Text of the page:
Children Living Abroad

The case of Re C (A Child) concerned a young girl, C, who is 3 years old.

The Mother and Father had met in the UK in 2012 and moved in together.

The Mother became pregnant in 2011, with C being born in February 2012.

The Mother and Father’s relationship broke down in 2013.

The Mother applied for leave to take C to live with her permanently in France.

The Mother’s reasons for moving to France were to become closer to her family who lived there, to improve her employment prospects and provide a better life for C.

The Mother proposed revised contact details.

The Father opposed the Mother’s application.

The Father has been born in Italy, but had moved and settled in the UK 6 years ago.

Although, the Father’s family remained in Italy, he wished to remain living and working in the UK.

The Father’s parent’s relationship broke down when he was 11 years old. Thereafter, his Father disappeared from his life and only returned 16 years later. This had a huge impact on the Father.

The Father feared that if the Mother moved to France with C, there would be a significant reduction in contact.

The Father argued that the Mother could find employment in the UK.

The CAFCASS officer provided a detailed and considered report recommending the Mother to be granted permission to take C to France.

The Father feared that if the Mother moved, this would negatively affect his relationship with C and they would have a reduction in shared experiences.

The Father was also concerned that the Mother’s new partner, Z, would become a replacement Father figure for C, or that the relationship would grow and the Mother would again relocate, causing further disruption to C.

The issues were whether the Mother’s wish to return to live in France were genuine and not primarily by other factors such as her relationship with her new partner, or seeking to distance C from her Father.

The application was allowed.

The Court’s task in the application was to evaluate the evidence as it considered the Welfare Checklist.

It was confident that both parents were deeply committed to C’s welfare and had a strong relationship with her.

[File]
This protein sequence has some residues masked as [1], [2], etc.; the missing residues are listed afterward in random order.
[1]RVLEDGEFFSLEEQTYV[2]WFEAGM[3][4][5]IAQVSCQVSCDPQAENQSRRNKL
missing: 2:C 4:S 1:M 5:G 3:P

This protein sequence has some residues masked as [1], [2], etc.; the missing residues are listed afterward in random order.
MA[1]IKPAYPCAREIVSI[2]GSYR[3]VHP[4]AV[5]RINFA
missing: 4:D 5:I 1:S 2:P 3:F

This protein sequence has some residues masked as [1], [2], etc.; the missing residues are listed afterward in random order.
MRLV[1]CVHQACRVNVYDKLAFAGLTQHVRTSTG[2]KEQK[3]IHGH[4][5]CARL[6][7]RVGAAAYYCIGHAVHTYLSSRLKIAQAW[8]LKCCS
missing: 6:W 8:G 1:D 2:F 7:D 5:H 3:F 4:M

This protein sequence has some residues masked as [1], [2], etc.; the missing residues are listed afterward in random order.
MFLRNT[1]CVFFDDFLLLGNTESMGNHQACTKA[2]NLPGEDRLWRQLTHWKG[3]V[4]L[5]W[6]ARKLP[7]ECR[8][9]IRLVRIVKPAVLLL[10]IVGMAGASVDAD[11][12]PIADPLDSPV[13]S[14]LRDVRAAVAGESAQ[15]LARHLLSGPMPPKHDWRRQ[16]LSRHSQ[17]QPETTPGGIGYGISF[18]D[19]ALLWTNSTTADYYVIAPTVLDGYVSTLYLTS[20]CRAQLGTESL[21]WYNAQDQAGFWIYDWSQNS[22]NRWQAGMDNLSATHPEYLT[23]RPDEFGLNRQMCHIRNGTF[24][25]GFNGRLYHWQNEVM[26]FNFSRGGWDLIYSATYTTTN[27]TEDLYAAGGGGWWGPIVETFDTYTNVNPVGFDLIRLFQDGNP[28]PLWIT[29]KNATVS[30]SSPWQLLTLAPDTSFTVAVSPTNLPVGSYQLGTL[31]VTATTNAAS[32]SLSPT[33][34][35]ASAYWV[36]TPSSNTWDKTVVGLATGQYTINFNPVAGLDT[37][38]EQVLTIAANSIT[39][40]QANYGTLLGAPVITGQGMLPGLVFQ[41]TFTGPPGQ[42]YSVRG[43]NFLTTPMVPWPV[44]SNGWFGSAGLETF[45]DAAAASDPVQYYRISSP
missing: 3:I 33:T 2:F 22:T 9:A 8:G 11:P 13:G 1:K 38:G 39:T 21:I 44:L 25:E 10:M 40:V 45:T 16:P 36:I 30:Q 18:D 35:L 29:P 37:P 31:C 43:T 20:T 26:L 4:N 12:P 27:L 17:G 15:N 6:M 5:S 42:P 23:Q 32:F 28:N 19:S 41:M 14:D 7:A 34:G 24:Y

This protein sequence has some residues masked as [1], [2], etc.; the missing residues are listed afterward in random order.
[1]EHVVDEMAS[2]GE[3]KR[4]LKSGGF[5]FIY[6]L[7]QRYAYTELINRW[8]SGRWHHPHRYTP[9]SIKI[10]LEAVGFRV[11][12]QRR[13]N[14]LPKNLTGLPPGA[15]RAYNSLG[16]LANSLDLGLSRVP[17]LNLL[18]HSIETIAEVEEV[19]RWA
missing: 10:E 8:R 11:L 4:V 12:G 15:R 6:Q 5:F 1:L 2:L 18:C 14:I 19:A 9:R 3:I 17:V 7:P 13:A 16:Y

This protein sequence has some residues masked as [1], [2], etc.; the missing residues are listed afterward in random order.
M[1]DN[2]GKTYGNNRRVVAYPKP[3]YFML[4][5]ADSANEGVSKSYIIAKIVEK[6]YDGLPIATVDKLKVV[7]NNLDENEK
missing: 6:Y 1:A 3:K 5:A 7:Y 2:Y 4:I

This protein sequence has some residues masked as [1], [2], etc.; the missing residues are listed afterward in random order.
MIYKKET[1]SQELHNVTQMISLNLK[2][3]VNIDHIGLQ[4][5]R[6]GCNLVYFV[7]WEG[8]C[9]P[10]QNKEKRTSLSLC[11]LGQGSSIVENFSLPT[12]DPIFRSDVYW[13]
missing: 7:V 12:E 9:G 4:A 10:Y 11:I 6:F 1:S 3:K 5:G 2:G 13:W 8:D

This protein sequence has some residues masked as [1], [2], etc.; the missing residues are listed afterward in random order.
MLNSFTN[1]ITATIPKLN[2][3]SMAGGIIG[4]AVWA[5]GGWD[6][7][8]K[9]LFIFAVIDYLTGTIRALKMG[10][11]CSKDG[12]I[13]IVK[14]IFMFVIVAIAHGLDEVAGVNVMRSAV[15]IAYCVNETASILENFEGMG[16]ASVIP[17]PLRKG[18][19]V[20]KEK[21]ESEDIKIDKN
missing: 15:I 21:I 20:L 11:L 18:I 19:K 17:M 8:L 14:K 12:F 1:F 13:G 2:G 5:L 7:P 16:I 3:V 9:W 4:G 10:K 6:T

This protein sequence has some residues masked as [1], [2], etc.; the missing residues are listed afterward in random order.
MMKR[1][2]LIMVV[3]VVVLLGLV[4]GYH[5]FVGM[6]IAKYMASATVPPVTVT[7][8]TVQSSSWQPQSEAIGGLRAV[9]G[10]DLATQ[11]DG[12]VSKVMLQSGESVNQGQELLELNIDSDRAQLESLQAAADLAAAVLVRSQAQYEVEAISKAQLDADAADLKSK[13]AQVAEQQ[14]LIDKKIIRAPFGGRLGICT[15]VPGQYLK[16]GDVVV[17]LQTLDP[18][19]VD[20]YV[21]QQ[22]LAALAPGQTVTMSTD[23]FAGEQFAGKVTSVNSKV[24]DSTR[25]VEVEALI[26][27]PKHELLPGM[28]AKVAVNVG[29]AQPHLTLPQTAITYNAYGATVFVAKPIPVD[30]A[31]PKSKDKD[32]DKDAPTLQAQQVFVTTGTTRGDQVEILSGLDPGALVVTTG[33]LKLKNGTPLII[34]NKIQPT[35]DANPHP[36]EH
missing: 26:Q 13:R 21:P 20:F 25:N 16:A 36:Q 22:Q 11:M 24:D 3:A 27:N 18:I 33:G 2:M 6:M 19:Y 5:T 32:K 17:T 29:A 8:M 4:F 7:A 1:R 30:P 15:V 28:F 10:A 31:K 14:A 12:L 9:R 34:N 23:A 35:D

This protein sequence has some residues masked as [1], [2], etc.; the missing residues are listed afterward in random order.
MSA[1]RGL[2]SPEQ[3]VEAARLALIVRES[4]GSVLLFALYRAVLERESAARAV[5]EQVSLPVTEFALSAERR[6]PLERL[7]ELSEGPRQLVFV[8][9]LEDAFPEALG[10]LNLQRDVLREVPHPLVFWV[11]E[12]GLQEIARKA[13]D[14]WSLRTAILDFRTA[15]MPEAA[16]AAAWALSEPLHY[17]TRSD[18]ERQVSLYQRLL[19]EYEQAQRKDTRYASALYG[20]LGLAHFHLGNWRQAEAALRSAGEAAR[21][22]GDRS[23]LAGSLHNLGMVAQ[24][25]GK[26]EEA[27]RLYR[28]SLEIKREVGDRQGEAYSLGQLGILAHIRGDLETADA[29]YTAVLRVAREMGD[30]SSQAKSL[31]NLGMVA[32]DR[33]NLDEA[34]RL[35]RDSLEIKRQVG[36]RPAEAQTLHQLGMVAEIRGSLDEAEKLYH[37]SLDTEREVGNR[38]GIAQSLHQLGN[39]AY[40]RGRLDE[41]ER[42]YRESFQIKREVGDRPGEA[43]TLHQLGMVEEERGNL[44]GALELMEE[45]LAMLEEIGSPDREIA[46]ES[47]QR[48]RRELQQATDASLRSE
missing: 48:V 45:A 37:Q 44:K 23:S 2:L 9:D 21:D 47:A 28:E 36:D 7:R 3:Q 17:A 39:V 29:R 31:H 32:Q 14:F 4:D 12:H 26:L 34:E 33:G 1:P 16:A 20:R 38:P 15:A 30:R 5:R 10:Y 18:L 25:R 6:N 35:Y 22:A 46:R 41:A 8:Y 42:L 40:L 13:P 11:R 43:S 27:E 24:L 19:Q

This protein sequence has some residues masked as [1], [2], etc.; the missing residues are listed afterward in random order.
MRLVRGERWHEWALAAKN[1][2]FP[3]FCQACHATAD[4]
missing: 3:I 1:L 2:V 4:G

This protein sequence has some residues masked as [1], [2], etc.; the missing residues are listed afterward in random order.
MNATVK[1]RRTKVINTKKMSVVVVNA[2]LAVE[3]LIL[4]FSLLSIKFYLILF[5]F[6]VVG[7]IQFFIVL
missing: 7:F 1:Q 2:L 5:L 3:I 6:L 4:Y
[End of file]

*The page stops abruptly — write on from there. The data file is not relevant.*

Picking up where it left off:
It found that the Mother’s wish to return back to France was genuine and not driven by other factors.

The Mother’s position was that she had come to the UK for a short period with no real intention to settle, given most of her family remained in France.

Whereas the Father had made a conscious decision to move to the UK and planned to remain living there.

The Father’s background and his fractured relationship with his Father had a profound impact on him. Therefore, he was determined the same would not happen to him and C.

The Court considered that whilst the Father would undoubtedly be affected by C’s move to France and the consequent reduction of time he would be able to spend with her, he like the Mother was intelligent and resourceful and would ensure his relationship with C continued.

In view of the above, it was concluded that the Mother should be given leave to take C to France.

It would be in C’s best interests as the Mother was returning to her country of origin and her plans were genuine.

The move would also bring C closer to her maternal family and the Mother would feel more secure and less isolated.

The Court felt that refusing the Mother’s application would have a profound effect on her and C.

If you need assistance in respect of your matrimonial affairs, whether this is in respect of issues concerning a divorce and the related financial aspects, children, injunctions or cohabitation disputes, please contact our offices on 01323 727321 to arrange an appointment.

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Guy Brown
Guy Brown
Carolyn Richards
Carolyn Richards
Greg Saunders
Greg Saunders
Tina Ripley
Tina Ripley